Archive for the Future Employment Category

Saved by the net?

Posted in Future Employment on December 22, 2008 by sizzlingjboy

Only a few short months ago The LA Times was one of the newspapers on the short list of those expected to fail in the next year or so. Today, according to a report on Buzzmachine, it’s web revenue covers the entire editorial payroll.

Russ Stanton, editor of the LA Times, sent [an] email following up on questions I had confirming the much-discussed report below that its web revenue is now sufficient to meet its entire editorial payroll, Jarvis wrote today. “Given where we were five years ago,” he emailed, “I don’t think anyone thought that would ever happen. But that day is here.”

This transition hasn’t been painless. The Times has drastically reduced staff over the last few years. Likewise, meeting editorial payroll isn’t the end of the story (last I checked newspapers still need other departments, like advertising and IT). But it does hold out hope.

Any parts applicable to The Star-Ledger?

• The Times needed bankruptcy for this to work ($12 billion in debt made breaking even impossible for all Tribune papers). Reportedly, Newhouse isn’t carrying much debt, making The Ledger (theoretically) closer to the point where the economics would work.
• They fully committed to online and brought in the talent to help that flourish.

We have added some outstanding web talent over the past two years, including latimes.com editor Meredith Artley, blogging guru Tony Pierce and database specialist Ben Welsh, who is part of a new 10-person team of interactive and data experts supplementing our print report with terrific online material (more on that in a minute), according to Standton. And our printside reporting and editing staffs have embraced the future like never before.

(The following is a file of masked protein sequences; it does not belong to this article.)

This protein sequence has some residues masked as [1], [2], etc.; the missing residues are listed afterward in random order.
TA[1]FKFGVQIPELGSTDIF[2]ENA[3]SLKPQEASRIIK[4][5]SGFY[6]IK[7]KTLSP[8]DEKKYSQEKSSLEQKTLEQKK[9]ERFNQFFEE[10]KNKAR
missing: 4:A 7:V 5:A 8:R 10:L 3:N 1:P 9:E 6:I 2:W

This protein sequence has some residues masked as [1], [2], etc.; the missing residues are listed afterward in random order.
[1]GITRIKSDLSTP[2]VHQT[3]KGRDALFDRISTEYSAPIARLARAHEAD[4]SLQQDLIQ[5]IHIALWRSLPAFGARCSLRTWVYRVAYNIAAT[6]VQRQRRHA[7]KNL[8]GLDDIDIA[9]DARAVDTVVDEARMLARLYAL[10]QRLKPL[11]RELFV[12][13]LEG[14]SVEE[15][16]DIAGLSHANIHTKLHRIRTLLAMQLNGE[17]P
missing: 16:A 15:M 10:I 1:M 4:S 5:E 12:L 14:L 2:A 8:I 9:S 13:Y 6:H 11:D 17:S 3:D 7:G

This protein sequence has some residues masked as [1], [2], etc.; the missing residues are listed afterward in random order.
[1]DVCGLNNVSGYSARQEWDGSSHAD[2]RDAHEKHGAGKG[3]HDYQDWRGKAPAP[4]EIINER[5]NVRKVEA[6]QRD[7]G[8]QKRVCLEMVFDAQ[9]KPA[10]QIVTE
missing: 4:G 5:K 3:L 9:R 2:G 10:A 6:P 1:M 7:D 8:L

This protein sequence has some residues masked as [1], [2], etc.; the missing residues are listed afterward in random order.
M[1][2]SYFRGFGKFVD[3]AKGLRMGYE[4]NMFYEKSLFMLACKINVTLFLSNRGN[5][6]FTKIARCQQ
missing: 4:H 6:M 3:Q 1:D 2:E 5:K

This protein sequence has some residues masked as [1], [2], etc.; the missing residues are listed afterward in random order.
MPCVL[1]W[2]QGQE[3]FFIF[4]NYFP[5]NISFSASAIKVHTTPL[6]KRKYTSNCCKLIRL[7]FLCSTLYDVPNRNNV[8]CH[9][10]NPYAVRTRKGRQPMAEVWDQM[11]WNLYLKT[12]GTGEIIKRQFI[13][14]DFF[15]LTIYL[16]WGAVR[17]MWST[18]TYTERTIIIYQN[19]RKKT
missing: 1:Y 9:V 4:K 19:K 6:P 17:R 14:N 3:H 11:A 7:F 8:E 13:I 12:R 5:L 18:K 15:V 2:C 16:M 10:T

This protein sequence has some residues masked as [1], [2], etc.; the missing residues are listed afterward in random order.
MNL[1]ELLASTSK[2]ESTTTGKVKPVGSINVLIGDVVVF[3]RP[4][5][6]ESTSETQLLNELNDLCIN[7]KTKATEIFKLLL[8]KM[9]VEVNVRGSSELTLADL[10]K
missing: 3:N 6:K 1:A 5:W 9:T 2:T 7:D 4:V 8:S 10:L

• A training program for staff to help them embrace the future properly.

• Cooperation with the advertising staff to make the online enterprise a paying proposition.

• And finally, as one commenter on the original Buzz item suggests — BOLD LEADERSHIP.

Dave Martin wrote: Interesting post. The issue is larger than you suggest. Dr Gary Hamel proffered a profound thesis that seems applicable here, to wit: “What ultimately constrains the performance of your organization is not its operating model, nor its business model, but its management model.” Tribune and others in the dead tree trade have a leadership problem. Your “do your best link to the rest” and “reverse syndication” concepts are certainly interesting and they do merit consideration, however, both will require bold leadership.

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Some good news for newspapers

Posted in Future Employment on December 17, 2008 by sizzlingjboy

No newspapers will declare bankruptcy in 2009. That’s just one prediction from Martin Langeveld of the News After Newspapers blog.

He has quite a few other predictions for 2009, including that the advertising decline now being experienced by newspapers will slow while their online ad sales perk up, circulation figures will stabilize and that many other papers will successfully follow the Detroit example of reducing the frequency of publication. He even expects that many hyper-local start-ups will expand from online only to print.

One provocative prediction was the partnering of Craigslist and (potentially) Ebay with newspapers as a way to drive readers to newspaper web sites.